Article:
The partnership was both good and bad.  We did good deals and we did bad deals.  We made money and we lost money.  I am not sure what my partner learned during our time flipping houses, but I would bet that he learned the same thing I did.  We don’t need partners!  Both of us partnered for the exact same wrong reason – to split the risk.  Since our last flip, both of us have been successful individually because we’ve gotten rid of our fears.  No more fear of success.  Take the crutches away and get to work has pretty much been the motto since that day and I don;t think either of us has looked back…or partnered on any more deals.

What Does Fear of Success In Real Estate Look Like

Having a fear of success is very real. It can often manifests itself in ways that may make us wonder what in the world is going on.  Forgetting important facts and becoming irritated when someone else corrects you.  Stuttering in important presentations or forgetting your Bank Book when meeting with a new bank on opening an LOC.  How about entering into a partnerships instead of striking out on our own or passing on deals over minor circumstances or even choosing to stay in one area – your area of expertise – instead of growing into new opportunities. It is natural for people to be scared of the unknown and for many that is what real estate success really is.  It is an unknown.  And success brings its own set of challenges like scrutiny and criticism as well as an adjustment to growing pressure and demand to follow-up with more success.  It can be a vicious cycle that many subconsciously would rather stay away from.

Then there is the side of success that comes next.  The nagging feeling of what to do next.  The pressure to keep growing and doing bigger and better projects.  And what about the critics that almost always follow successful people?  You know the critics I am talking about.  The ones who rush to point out any mistakes you made in a project.  The critics who find it easier to point out your profit while ignoring the change you made to a neighborhood.  At some point, as you come to grips with having success, you realize that you will never make everyone happy.  Not even close.  It is much easier to deal with success by paying attention to your close circle of advisors and lean on them to find your next project, your next direction for growth and even your best critique.  They will always be more honest and open as you navigate success than someone who does not know what you have been through to get there.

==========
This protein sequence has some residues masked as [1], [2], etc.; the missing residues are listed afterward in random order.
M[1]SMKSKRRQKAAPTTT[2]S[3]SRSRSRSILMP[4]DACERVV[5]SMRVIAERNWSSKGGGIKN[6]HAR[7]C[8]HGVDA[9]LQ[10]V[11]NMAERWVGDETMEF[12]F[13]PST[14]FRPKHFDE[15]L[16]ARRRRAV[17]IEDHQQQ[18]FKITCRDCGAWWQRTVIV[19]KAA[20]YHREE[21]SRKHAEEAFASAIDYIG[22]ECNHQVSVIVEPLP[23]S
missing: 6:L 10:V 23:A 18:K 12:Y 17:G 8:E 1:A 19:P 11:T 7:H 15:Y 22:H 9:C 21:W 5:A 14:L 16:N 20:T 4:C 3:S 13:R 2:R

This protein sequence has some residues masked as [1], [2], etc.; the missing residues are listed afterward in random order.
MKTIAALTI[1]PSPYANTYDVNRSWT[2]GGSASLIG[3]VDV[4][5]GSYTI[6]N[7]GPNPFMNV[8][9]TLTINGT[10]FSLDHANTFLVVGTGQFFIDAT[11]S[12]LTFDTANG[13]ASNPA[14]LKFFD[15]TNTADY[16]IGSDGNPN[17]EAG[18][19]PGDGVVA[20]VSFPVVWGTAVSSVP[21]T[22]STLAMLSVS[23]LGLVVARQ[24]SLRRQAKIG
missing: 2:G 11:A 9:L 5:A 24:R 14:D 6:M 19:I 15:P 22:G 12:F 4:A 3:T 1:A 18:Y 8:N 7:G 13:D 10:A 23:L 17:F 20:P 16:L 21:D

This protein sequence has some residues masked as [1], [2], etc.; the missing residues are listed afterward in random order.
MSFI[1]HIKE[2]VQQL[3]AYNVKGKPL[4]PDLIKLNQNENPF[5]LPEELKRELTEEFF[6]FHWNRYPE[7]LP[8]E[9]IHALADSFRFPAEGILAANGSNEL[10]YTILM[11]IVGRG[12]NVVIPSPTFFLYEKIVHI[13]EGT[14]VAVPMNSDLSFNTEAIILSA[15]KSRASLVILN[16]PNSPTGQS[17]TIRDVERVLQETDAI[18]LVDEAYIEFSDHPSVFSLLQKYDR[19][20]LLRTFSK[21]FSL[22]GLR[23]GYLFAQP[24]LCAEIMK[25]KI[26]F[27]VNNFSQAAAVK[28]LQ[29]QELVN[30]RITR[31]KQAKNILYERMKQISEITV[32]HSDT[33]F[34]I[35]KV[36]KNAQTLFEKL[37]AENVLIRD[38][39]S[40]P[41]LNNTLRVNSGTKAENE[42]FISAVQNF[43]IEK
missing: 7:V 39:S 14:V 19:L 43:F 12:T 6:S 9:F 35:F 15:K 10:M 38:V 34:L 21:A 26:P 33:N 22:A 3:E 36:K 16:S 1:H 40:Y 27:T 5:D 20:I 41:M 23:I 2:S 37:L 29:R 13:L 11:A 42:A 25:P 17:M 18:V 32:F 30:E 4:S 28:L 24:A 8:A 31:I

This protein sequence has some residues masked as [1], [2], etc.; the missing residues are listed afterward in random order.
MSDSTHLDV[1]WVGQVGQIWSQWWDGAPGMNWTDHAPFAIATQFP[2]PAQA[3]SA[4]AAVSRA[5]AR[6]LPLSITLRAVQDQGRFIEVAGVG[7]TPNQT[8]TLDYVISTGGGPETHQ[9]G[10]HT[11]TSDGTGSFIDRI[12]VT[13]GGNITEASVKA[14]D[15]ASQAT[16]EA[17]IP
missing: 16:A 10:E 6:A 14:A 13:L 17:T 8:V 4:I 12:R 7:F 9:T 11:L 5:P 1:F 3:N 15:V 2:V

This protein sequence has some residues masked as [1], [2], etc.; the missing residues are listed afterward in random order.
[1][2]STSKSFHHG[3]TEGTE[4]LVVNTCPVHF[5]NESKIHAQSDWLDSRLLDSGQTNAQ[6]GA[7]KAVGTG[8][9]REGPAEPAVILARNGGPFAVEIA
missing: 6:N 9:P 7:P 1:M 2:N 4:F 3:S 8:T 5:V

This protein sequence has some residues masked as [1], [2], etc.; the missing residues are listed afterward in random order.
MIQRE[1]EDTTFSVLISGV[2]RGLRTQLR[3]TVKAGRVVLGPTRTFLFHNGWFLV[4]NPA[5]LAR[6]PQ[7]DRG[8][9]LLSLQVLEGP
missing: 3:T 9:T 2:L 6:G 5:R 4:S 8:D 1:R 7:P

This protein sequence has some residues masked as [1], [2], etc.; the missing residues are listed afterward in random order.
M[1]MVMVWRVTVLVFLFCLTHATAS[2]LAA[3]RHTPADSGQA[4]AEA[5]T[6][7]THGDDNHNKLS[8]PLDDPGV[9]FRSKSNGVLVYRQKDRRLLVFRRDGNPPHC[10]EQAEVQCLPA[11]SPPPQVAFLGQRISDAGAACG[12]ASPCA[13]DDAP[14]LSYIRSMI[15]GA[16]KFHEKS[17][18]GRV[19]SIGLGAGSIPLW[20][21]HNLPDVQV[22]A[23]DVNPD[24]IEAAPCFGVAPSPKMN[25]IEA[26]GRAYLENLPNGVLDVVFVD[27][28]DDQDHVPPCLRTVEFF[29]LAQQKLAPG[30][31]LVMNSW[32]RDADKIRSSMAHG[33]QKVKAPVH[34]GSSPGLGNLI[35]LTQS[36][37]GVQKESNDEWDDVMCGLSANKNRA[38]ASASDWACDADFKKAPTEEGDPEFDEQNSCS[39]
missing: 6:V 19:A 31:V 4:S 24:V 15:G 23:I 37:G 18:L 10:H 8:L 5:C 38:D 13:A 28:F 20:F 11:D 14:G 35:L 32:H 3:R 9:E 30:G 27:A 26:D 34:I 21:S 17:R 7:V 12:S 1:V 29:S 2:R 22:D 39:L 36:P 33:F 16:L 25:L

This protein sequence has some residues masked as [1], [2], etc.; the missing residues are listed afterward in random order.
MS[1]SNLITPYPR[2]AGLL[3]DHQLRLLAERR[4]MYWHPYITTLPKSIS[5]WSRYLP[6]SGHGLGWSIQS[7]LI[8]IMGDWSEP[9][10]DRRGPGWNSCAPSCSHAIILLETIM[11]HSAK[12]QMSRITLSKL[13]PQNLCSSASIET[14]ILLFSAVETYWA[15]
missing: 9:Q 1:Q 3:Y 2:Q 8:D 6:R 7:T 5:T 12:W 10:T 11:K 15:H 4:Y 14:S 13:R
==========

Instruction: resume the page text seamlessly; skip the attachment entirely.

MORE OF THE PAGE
Related: The [other] Four-Letter “F” Word…

The final fear that many people suffer from – especially in real estate – is the fear of becoming someone else…losing our identity.  If you don’t believe me, ask yourself what you really think of  flashy cars, fancy watches and designer shirts and walking into your local REIA like you own the place.  How many times have you watched that happen to others and then swore that you would never act that way?  The reality is that success can have that effect on you.  It can turn you into someone else…but, only if you let it.  So don’t!  Some of the wealthiest people I know have never changed their habits regardless of their success.  Have they treated themselves to a nice car or a nice vacation?  Absolutely.  Have they changed the way they dress, act or even carry themselves around town?  Mostly no.  Being successful (however you define it) does not have to change who we are so don’t be fearful.

Push Fear Aside and ‘Just Do It’

I am quickly becoming a serial entrepreneur.  I love new ideas and searching for ways to start and grow new projects.  I fail to get projects off the drawing board more than I succeed, but that is ok with me.  I need to get off start before I can know if it will work or not.  The difference between today at 40 and 10 years ago at 30 is that I no longer need the anchor of a partner or a contract or a guaranteed paycheck to get started.  Fear of success no longer follows me once I realized it was holding me back.  I urge you to get off the start box and get going with your dream.  Don’t let any fears hold you back – especially not a fear of actually growing into a successful real estate professional!

Photo: Mariano Kamp